Measuring the effectiveness of EURAs and EU expulsion policies on the basis of increasing the return rates puts the EU and its Member States in an existential conundrum: fastening and easing the enforcement of removal orders through readmission instruments opens up frictions with international and EU legal principles and standards applicable to the determination of who is a national of which state; the readmission logic also blurs the legal status of irregular immigrants as holders of fundamental rights and administrative guarantees envisaged in EU law and the EU Charter of Fundamental Rights. Proper compliance of inter-state and inter-personal standards are in turn central at times of ensuring humane, fair, human rights compliant and legitimate migration policies. These standards demand for expulsion rates to be ineffective.

This conundrum illustrates a deeper illusionFootnote 1 that the state—and the EU by default—can in fact effectively manage cross-border human mobility, and prevent irregular migration, irrespective of the agency of the individual. The implementation or practical obstacles examined in this book, which are inherent to the EURA logic in expulsion processes, might ultimately help us to understand why EU Member States have been so keen in calling and putting reiterated pressures on the European Commission to conclude EURAs with third countries. EURAs fail in overcoming the practical barriers to expulsion experienced at Member States’ arenas. They reveal a policy universe where national and EU actors intersect, compete and engage in ‘blame-shifting games’ over the ineffectiveness of expulsion policies.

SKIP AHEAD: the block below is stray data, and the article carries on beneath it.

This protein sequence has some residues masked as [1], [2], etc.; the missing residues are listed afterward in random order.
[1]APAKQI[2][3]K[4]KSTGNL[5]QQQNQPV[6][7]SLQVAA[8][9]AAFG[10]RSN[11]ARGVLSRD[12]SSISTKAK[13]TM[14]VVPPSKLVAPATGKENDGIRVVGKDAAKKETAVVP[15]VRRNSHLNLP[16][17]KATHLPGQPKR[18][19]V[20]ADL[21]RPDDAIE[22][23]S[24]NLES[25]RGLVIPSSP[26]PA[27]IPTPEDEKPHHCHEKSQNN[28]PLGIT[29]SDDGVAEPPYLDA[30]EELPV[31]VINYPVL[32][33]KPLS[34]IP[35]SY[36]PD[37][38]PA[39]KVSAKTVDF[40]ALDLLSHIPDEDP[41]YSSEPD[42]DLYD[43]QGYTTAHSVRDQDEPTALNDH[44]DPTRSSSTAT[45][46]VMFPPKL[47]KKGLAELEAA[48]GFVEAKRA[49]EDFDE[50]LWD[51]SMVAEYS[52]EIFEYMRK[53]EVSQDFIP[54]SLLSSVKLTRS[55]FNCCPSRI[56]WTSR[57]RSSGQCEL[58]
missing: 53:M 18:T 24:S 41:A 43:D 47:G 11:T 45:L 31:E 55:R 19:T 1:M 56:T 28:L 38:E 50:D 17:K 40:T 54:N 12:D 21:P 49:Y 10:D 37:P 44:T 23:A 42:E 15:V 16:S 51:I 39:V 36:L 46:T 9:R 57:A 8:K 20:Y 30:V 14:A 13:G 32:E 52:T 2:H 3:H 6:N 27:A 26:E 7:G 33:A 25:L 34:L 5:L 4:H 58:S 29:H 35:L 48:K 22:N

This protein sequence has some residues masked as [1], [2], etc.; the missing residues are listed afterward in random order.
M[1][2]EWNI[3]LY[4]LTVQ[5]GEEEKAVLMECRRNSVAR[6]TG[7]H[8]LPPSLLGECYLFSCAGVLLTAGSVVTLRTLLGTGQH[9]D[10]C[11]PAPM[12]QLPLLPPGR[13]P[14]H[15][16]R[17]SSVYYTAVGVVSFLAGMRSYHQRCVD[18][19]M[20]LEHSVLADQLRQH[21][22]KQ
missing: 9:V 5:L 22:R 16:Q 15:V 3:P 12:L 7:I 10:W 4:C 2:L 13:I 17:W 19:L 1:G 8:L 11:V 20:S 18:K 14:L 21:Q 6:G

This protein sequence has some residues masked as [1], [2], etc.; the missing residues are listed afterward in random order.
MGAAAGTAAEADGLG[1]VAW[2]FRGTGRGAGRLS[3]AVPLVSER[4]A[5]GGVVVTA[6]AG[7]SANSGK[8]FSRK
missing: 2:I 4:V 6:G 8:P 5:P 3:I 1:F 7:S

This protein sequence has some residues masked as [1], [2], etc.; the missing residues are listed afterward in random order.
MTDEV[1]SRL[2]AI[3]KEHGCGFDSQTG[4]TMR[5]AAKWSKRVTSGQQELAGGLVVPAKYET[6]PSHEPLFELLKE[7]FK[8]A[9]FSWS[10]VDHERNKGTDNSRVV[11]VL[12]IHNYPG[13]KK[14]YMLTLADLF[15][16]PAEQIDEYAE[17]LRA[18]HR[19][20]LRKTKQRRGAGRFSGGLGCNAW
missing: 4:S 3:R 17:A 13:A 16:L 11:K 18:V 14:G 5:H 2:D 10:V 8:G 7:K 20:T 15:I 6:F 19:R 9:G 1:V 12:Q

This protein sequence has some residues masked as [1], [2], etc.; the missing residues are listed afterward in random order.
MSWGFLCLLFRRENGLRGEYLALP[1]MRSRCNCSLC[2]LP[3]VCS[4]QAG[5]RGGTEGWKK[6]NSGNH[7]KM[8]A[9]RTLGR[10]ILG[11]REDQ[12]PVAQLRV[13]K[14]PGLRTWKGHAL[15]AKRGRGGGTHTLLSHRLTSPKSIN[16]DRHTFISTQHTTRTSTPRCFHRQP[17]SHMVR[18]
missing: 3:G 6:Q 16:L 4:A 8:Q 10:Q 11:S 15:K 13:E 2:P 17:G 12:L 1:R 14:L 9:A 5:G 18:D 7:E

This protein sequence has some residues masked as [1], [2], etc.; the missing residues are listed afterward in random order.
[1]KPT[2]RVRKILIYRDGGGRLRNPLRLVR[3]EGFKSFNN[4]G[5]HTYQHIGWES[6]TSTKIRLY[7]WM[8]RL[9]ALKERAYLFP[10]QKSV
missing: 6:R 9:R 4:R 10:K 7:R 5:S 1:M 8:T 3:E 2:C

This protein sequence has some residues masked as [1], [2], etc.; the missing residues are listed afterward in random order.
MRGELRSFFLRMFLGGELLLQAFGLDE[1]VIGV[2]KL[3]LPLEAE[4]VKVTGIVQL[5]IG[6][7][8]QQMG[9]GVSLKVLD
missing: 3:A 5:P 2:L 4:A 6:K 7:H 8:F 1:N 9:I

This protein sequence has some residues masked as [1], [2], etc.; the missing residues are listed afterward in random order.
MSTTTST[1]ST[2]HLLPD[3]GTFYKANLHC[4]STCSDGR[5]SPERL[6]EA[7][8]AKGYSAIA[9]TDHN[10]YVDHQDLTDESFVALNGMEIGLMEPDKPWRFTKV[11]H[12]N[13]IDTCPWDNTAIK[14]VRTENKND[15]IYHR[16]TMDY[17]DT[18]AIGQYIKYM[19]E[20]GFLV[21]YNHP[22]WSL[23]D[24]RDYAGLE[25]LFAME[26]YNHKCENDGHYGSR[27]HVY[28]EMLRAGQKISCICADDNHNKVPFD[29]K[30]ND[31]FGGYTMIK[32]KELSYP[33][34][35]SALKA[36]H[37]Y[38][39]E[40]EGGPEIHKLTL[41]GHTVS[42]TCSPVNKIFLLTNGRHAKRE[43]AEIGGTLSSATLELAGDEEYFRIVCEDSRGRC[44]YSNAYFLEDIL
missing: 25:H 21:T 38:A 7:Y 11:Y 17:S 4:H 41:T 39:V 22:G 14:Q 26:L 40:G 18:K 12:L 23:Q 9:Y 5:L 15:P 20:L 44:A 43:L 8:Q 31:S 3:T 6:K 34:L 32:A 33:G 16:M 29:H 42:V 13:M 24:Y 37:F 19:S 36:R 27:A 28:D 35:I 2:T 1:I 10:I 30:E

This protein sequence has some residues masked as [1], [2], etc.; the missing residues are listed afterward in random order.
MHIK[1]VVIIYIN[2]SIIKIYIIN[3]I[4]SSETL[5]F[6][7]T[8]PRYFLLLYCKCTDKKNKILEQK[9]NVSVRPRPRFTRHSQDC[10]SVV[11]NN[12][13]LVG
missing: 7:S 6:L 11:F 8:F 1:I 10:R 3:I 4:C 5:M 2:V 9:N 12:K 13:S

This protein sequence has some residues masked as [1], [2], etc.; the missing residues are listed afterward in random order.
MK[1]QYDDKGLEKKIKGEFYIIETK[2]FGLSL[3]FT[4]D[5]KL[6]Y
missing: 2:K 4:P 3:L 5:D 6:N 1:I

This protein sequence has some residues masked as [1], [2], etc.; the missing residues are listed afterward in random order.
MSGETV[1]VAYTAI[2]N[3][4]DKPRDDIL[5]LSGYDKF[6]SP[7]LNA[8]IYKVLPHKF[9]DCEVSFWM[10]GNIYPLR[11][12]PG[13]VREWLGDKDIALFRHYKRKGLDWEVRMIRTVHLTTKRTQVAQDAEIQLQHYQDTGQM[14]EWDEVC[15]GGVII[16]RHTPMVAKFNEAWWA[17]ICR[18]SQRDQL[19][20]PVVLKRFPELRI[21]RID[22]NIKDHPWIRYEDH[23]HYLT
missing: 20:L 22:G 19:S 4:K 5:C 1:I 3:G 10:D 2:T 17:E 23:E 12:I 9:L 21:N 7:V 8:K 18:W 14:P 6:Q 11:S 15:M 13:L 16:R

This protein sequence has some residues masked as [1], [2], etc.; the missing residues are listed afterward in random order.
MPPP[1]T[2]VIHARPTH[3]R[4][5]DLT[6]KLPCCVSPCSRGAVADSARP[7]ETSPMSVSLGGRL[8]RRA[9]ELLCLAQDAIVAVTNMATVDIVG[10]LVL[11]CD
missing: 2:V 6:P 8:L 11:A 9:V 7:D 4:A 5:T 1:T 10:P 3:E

The more recent EU policy priorities to move towards informal EU readmission arrangements and non-legally binding instruments may be read as an attempt by EU institutional instances and actors to find ‘the soft spot’ in third countries’ authorities which will be willing to cooperate on the readmission of the persons concerned outside existing venues and instruments subject to public, democratic and judicial accountability. In this way, EU external migration law and policy become an example of ‘venue shopping’. EU actors use or attribute new informal uses to readmission instruments and search for new fields of collaborations in an attempt to avoid legal (rule of law) constraints and find new co-operating parties or new allies in third countries.